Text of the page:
In my present life, any sculpting with the white stuff has less highbrow aspirations. Last winter, Sofia’s fifth, she and I crafted a snow queen in the front yard from a heavy, early snowfall. When we rolled the heavy slush into balls, it packed almost too well and ripped up old oak leaves and poop and grass. I tried to cover her over with a fresh layer, the way Augustus marbled over old Roman brick, but our queen remained tufted in unsightly, even suggestive fashion, patinated with dirt and dog piss. Sofia didn’t care. When we added an oak leaf wreath, Sofia pronounced our queen “pretty.”
Her assessment seemed pure, and free of the more adult understanding of beauty based on transience. The clean blue sky looks beautiful because of its color, but also because we’ve seen a hell of a lot more clouds. The closer we get to being gone, the harder we try to hold onto the simple beauty around us. This appreciation is not cheapened to me by our desperation—in this case, experience helps us see the breadth and value of beauty. We learn to find beauty in character, in the texture left by corrosion—on our faces, our mountains— in part simply because it is interesting and has persevered.
Sofia’s snow queen persevered much of last winter, serenely ruling our yard until a February thaw, when the ground puller her close and left just a small, hairy nub that froze again in subsequent cold. While I dragged Sofia around in a plastic sled, we kept an eye on the nub, and when the little street we carved threatened in its trajectory the remains of our queen, we leaned into a roundabout to venerate and preserve her spirit of vulgar beauty.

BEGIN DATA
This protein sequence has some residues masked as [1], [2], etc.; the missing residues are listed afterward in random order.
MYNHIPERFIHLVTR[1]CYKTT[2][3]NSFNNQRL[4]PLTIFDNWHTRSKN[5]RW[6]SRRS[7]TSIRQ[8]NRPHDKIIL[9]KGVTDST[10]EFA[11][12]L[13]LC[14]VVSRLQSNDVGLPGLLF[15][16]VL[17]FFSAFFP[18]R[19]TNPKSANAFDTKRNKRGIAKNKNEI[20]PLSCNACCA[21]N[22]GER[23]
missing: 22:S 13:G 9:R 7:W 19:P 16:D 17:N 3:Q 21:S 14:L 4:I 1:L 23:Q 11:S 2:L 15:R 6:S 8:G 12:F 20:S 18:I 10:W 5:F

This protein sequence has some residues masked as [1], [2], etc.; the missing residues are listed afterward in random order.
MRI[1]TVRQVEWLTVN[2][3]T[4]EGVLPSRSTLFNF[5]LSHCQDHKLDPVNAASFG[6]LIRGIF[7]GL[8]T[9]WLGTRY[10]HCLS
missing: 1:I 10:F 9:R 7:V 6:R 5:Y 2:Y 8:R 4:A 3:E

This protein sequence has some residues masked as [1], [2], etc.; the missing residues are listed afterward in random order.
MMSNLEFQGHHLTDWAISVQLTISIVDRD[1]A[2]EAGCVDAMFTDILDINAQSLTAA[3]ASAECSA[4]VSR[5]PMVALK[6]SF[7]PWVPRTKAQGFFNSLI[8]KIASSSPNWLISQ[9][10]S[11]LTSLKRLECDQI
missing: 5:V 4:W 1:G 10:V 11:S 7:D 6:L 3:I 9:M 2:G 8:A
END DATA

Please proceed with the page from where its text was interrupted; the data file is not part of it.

Scott Bade’s gorgeous poem, “Liftgate of Love,” provided the spark for this issue. Clever and sinewy, the poem’s lines obstruct just enough, unveiling like snow-melt. I love the handling of beauty and beauty’s inevitable loss here—the fresh descriptions of age-old dualism (beauty’s “contract with erosion”), and the way the poem swerves from youthful enchantment to a knowing sobriety, while never ceasing to delight with language. Bade takes on big questions while he leaps and changes course like a gazelle.
“Written in the Ice,” flash fiction by Lowan Lykaios, features a speaker who finds (and sadly fails to find) beauty in the handwriting of loved ones. The piece creates fascinating tensions: between the personality of the pen and the printed word, between themed sections, some of which connect logically, some emotionally, and between its own playfulness and grief.
The beauty of a teenage candy striper hits young Bernard Lemongello like a bolt of lightning, just days after an actual bolt of lightning strikes him in “One Summer,” Douglas Grant Mine’s short story. Mine writes this memorable romance with humor, excellent pacing, and a feel for adolescence that never patronizes.
Photo By: Caleb and Tara VinCross